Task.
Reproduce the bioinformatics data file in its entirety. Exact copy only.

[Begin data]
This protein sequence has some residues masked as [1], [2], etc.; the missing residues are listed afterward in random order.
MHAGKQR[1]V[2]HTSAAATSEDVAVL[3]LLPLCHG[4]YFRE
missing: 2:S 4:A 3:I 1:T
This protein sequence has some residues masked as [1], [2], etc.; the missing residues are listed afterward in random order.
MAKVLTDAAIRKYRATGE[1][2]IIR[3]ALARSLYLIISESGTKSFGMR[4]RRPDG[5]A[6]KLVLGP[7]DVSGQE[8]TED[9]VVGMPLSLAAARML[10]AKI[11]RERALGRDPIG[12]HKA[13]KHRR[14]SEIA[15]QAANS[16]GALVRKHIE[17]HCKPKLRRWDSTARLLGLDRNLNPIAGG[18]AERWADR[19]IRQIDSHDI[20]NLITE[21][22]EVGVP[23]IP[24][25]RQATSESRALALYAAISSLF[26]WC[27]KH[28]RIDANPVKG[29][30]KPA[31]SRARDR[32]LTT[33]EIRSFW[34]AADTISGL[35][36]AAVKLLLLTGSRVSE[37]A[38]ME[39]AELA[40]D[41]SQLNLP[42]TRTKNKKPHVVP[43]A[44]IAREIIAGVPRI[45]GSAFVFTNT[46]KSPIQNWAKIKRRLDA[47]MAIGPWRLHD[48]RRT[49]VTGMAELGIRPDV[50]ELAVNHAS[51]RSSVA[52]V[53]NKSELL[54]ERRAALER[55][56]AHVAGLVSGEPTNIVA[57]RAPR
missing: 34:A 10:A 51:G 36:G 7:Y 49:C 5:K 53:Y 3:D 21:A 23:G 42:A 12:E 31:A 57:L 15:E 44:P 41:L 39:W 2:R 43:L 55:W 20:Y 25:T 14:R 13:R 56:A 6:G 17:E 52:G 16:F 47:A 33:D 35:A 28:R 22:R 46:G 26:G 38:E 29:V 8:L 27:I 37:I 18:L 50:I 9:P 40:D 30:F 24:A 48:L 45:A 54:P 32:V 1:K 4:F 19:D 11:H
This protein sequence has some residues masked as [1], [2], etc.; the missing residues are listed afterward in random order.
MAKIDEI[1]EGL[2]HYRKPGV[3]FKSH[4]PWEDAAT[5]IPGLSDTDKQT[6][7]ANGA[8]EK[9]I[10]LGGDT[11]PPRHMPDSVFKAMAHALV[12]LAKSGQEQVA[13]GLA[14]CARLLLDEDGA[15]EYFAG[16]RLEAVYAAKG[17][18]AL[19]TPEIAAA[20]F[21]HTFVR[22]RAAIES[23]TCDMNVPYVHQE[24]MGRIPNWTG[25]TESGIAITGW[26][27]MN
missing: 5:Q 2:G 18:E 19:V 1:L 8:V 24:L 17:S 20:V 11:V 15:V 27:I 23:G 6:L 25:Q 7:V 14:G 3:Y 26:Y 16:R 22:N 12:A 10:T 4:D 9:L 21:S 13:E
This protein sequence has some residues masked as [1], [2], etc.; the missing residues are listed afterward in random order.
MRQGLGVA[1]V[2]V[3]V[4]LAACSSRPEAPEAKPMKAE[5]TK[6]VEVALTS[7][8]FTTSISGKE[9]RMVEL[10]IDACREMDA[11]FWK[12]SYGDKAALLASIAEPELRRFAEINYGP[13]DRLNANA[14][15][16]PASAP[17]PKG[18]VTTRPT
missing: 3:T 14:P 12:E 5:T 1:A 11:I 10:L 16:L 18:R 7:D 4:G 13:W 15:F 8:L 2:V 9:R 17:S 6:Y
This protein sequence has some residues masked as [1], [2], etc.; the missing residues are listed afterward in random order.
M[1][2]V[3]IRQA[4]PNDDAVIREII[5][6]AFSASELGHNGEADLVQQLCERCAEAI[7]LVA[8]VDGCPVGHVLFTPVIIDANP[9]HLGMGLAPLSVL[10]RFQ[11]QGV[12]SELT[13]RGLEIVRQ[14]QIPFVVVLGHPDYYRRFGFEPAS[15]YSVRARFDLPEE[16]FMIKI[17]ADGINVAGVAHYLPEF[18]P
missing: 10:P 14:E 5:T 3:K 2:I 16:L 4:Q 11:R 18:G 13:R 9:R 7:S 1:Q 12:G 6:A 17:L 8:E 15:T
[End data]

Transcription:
This protein sequence has some residues masked as [1], [2], etc.; the missing residues are listed afterward in random order.
MHAGKQR[1]V[2]HTSAAATSEDVAVL[3]LLPLCHG[4]YFRE
missing: 2:S 4:A 3:I 1:T
This protein sequence has some residues masked as [1], [2], etc.; the missing residues are listed afterward in random order.
MAKVLTDAAIRKYRATGE[1][2]IIR[3]ALARSLYLIISESGTKSFGMR[4]RRPDG[5]A[6]KLVLGP[7]DVSGQE[8]TED[9]VVGMPLSLAAARML[10]AKI[11]RERALGRDPIG[12]HKA[13]KHRR[14]SEIA[15]QAANS[16]GALVRKHIE[17]HCKPKLRRWDSTARLLGLDRNLNPIAGG[18]AERWADR[19]IRQIDSHDI[20]NLITE[21][22]EVGVP[23]IP[24][25]RQATSESRALALYAAISSLF[26]WC[27]KH[28]RIDANPVKG[29][30]KPA[31]SRARDR[32]LTT[33]EIRSFW[34]AADTISGL[35][36]AAVKLLLLTGSRVSE[37]A[38]ME[39]AELA[40]D[41]SQLNLP[42]TRTKNKKPHVVP[43]A[44]IAREIIAGVPRI[45]GSAFVFTNT[46]KSPIQNWAKIKRRLDA[47]MAIGPWRLHD[48]RRT[49]VTGMAELGIRPDV[50]ELAVNHAS[51]RSSVA[52]V[53]NKSELL[54]ERRAALER[55][56]AHVAGLVSGEPTNIVA[57]RAPR
missing: 34:A 10:A 51:G 36:G 7:Y 49:C 5:K 53:Y 3:D 21:A 23:G 42:A 12:E 31:A 57:L 15:E 44:P 41:L 39:W 2:R 43:L 55:W 20:Y 25:T 14:R 13:R 56:A 6:G 17:E 52:G 16:F 47:A 33:D 35:A 28:R 22:R 46:G 26:G 38:E 29:V 8:L 27:I 37:I 18:L 50:I 9:P 40:D 30:F 24:A 48:L 45:A 54:P 32:V 1:K 4:F 19:D 11:H
This protein sequence has some residues masked as [1], [2], etc.; the missing residues are listed afterward in random order.
MAKIDEI[1]EGL[2]HYRKPGV[3]FKSH[4]PWEDAAT[5]IPGLSDTDKQT[6][7]ANGA[8]EK[9]I[10]LGGDT[11]PPRHMPDSVFKAMAHALV[12]LAKSGQEQVA[13]GLA[14]CARLLLDEDGA[15]EYFAG[16]RLEAVYAAKG[17][18]AL[19]TPEIAAA[20]F[21]HTFVR[22]RAAIES[23]TCDMNVPYVHQE[24]MGRIPNWTG[25]TESGIAITGW[26][27]MN
missing: 5:Q 2:G 18:E 19:V 1:L 8:V 24:L 17:S 20:V 11:V 15:V 27:I 23:G 6:L 25:Q 7:V 14:G 3:Y 26:Y 16:R 22:N 12:A 10:T 4:D 9:L 21:S 13:E
This protein sequence has some residues masked as [1], [2], etc.; the missing residues are listed afterward in random order.
MRQGLGVA[1]V[2]V[3]V[4]LAACSSRPEAPEAKPMKAE[5]TK[6]VEVALTS[7][8]FTTSISGKE[9]RMVEL[10]IDACREMDA[11]FWK[12]SYGDKAALLASIAEPELRRFAEINYGP[13]DRLNANA[14][15][16]PASAP[17]PKG[18]VTTRPT
missing: 3:T 14:P 12:E 5:T 1:A 11:I 10:L 16:L 18:R 7:D 4:G 13:W 15:F 8:L 2:V 9:R 17:S 6:Y
This protein sequence has some residues masked as [1], [2], etc.; the missing residues are listed afterward in random order.
M[1][2]V[3]IRQA[4]PNDDAVIREII[5][6]AFSASELGHNGEADLVQQLCERCAEAI[7]LVA[8]VDGCPVGHVLFTPVIIDANP[9]HLGMGLAPLSVL[10]RFQ[11]QGV[12]SELT[13]RGLEIVRQ[14]QIPFVVVLGHPDYYRRFGFEPAS[15]YSVRARFDLPEE[16]FMIKI[17]ADGINVAGVAHYLPEF[18]P
missing: 10:P 14:E 5:T 3:K 2:I 16:L 4:Q 11:R 18:G 13:R 9:R 7:S 1:Q 12:G 6:A 17:L 8:E 15:T